Bites, Burns, Toxins and Poisons: How to stay safe while loving the outdoors
Len James, Raven Medical
This is an introduction to plants and animals that can ruin your outdoor adventure. Lyme Disease, Poison Ivy, Giant Hogweed, Bee stings, snakes, are just a few of the nasties that can make your students sick. They are easy to avoid and prevent but can be much harder to treat. This presentation will discuss the medical aspects of toxins and poisons in outdoor programs–prevention, sign/symptoms, treatment and risk management.
James Robinson Public School: Building an inclusive schoolyard
Jeanette McLellan, York Region District School Board
Come on a virtual tour of James Robinson Public School (JRPS) universal schoolyard where children of all abilities can learn and play together outside. It has been a productive and rewarding 8-year journey. Learn about basic schoolyard design principals and best practices which include “loose parts play”. Discover the power of collaboration during all project phases right from research to construction. Be prepared to leave feeling like you would like to become a change agent! A question/answer period will be included to address specific areas of interest such as funding, plant material choice and care, community outreach plans etc. It promises to be a very practical and enlightening presentation.
Open Your Eyes… To Nature’s Art Supplies!
Matthew McGuire, Artist
When budgets are low, the arts are the first to go… Using natural materials, we will learn about and experiment with a number of ways we can bring the arts back into our classrooms and organisations at NO CO$T! Learn how to make unique brushes out of plants found on the forest floor, explore natural colours that are to DYE for, and try your hand at one of the most ancient forms of human artistic expression, charcoal drawing! This presentation will offer you a number of ideas you can bring into your own practice, the chance to try crafting some of the materials discussed, and an opportunity to try out these wonderful and wild mediums! Come dressed for mess, all skill levels welcome!
Nature Makerspace for the Young
Laureen Hardman, Halton District School Board
Laureen Hardman and Lisa Graham are kindergarten and forest school teachers in Oakville. Lifetime nature explorers, camp leaders and passionate educators, Lisa and Laureen bring experience from both the public and Waldorf systems to their practice. In this workshop, you will join our crafting/conversation circle and hear about how we integrate forest school into our public school kindergarten classes as we create projects suitable for kindergarten to grade four. You will leave the workshop ideas for or with a weaving project, a leaf banner, an autumn crown, a loose parts fairy/gnome and a lantern.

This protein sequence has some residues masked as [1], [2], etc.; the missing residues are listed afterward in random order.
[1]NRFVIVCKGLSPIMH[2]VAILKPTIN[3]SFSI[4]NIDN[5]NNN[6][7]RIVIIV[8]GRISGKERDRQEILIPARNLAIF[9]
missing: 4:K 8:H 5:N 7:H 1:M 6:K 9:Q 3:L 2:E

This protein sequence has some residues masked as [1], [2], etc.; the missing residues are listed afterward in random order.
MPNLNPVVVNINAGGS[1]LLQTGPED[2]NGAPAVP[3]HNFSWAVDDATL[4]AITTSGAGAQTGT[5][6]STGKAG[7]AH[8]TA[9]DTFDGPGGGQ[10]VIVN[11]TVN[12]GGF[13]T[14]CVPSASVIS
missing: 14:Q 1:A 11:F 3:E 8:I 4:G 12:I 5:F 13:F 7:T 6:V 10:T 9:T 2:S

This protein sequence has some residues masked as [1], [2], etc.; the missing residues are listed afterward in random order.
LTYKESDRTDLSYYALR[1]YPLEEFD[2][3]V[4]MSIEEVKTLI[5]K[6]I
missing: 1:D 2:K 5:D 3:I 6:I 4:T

Engage in the building of a Community Based Satellite School Network
Brendon Allen, Cultivate: Community Based Satellite School Network
Cultivate is a network of small community based education sites being conceived around Ontario. These sites are not in operation yet, but early programming commences in March of 2019. All the sites will start by offering programming for the grade 8 year on a tuition based model. All the projects these schools engage in are sparked from the Ontario community in which they are placed. These areas are known for OE/EE potential, but also accessibility to the municipal, cultural and political engagements these areas may provide. The project based learning will have locals involved with the students at all levels. This workshop will hopefully expand and challenge your thinking on CBE and Place Based Education, while giving you a chance to share expertise on how to rethink and redesign the idea of school with nature and community at its heart. Workshop participants will also be able to share their views and ideas on Community Based models and offer their perspective on the model through a protocol.